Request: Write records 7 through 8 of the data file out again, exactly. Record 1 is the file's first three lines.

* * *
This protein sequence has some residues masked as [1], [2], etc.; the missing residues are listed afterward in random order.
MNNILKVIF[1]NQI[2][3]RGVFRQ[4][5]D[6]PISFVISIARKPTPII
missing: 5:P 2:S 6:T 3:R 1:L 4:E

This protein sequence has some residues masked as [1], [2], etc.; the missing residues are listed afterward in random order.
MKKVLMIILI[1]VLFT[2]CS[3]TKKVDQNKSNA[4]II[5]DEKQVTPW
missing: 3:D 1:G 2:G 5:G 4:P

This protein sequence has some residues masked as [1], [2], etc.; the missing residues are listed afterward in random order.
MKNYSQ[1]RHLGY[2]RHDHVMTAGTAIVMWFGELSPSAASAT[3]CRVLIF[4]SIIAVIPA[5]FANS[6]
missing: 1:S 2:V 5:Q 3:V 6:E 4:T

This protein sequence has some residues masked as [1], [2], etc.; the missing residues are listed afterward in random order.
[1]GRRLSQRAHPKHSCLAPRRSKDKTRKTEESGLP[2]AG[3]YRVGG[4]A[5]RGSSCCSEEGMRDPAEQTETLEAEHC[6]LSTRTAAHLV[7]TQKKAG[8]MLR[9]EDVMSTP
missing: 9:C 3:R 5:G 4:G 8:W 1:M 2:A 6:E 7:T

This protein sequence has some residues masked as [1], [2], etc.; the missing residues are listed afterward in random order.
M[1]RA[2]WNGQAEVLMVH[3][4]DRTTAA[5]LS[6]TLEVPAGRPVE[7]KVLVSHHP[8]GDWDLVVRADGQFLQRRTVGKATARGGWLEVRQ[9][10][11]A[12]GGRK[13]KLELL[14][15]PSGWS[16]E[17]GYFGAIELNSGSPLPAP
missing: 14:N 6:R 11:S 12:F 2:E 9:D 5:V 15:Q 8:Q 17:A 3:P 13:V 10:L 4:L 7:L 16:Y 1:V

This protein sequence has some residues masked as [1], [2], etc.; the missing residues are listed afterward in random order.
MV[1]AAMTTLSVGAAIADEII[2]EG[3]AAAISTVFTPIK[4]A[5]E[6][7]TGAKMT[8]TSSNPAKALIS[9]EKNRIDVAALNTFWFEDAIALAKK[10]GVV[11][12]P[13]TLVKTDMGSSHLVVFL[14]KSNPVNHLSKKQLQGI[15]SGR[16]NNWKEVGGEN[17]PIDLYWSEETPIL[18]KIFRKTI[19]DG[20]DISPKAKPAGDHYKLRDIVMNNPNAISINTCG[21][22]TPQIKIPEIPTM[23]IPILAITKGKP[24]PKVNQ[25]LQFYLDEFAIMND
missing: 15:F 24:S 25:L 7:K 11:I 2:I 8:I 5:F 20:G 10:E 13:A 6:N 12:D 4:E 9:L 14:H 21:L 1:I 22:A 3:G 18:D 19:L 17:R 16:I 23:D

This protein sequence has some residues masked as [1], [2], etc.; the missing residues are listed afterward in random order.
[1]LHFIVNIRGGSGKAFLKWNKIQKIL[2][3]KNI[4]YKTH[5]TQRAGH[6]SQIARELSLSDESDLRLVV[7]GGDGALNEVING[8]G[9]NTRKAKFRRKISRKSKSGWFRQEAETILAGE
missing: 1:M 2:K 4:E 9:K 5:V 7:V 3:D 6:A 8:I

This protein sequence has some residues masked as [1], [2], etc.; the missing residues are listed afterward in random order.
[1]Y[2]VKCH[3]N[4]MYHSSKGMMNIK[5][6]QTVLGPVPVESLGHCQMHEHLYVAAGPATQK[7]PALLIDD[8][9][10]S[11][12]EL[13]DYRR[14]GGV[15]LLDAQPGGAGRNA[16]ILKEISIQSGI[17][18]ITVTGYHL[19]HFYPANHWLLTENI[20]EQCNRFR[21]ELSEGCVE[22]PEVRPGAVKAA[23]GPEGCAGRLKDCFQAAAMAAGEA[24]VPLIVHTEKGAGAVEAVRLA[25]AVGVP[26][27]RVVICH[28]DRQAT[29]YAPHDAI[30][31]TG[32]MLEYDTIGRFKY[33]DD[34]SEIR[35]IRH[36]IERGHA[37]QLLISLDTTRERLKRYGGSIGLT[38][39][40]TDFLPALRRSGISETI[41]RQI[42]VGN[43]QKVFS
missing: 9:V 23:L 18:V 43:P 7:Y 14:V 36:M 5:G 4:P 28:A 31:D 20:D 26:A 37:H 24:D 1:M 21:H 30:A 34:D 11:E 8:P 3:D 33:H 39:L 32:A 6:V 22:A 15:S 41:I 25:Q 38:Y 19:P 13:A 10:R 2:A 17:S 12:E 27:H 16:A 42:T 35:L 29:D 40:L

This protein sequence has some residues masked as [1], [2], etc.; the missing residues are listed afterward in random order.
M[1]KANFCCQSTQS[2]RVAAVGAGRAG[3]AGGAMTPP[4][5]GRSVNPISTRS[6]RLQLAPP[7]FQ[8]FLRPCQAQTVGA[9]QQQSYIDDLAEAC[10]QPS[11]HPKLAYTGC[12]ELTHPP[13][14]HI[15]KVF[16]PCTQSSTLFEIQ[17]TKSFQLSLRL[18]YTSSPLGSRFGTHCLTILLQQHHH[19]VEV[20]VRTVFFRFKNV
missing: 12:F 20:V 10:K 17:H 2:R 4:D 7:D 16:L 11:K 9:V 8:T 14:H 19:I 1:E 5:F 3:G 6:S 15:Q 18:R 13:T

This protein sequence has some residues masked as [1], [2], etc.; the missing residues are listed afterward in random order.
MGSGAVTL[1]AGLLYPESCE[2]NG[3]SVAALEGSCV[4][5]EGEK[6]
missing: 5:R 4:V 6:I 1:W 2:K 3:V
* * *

This protein sequence has some residues masked as [1], [2], etc.; the missing residues are listed afterward in random order.
[1]LHFIVNIRGGSGKAFLKWNKIQKIL[2][3]KNI[4]YKTH[5]TQRAGH[6]SQIARELSLSDESDLRLVV[7]GGDGALNEVING[8]G[9]NTRKAKFRRKISRKSKSGWFRQEAETILAGE
missing: 1:M 2:K 4:E 9:K 5:V 7:V 3:D 6:A 8:I

This protein sequence has some residues masked as [1], [2], etc.; the missing residues are listed afterward in random order.
[1]Y[2]VKCH[3]N[4]MYHSSKGMMNIK[5][6]QTVLGPVPVESLGHCQMHEHLYVAAGPATQK[7]PALLIDD[8][9][10]S[11][12]EL[13]DYRR[14]GGV[15]LLDAQPGGAGRNA[16]ILKEISIQSGI[17][18]ITVTGYHL[19]HFYPANHWLLTENI[20]EQCNRFR[21]ELSEGCVE[22]PEVRPGAVKAA[23]GPEGCAGRLKDCFQAAAMAAGEA[24]VPLIVHTEKGAGAVEAVRLA[25]AVGVP[26][27]RVVICH[28]DRQAT[29]YAPHDAI[30][31]TG[32]MLEYDTIGRFKY[33]DD[34]SEIR[35]IRH[36]IERGHA[37]QLLISLDTTRERLKRYGGSIGLT[38][39][40]TDFLPALRRSGISETI[41]RQI[42]VGN[43]QKVFS
missing: 9:V 23:L 18:V 43:P 7:Y 14:V 36:M 5:G 4:P 28:A 31:D 20:D 26:A 37:H 24:D 1:M 21:H 30:A 34:D 11:E 8:P 3:D 33:H 39:L 32:A 6:V 22:A 15:S 41:I 25:Q 38:Y 19:P 13:A 10:R 2:A 17:S 12:E 27:H 16:A 42:T 35:L 29:D 40:L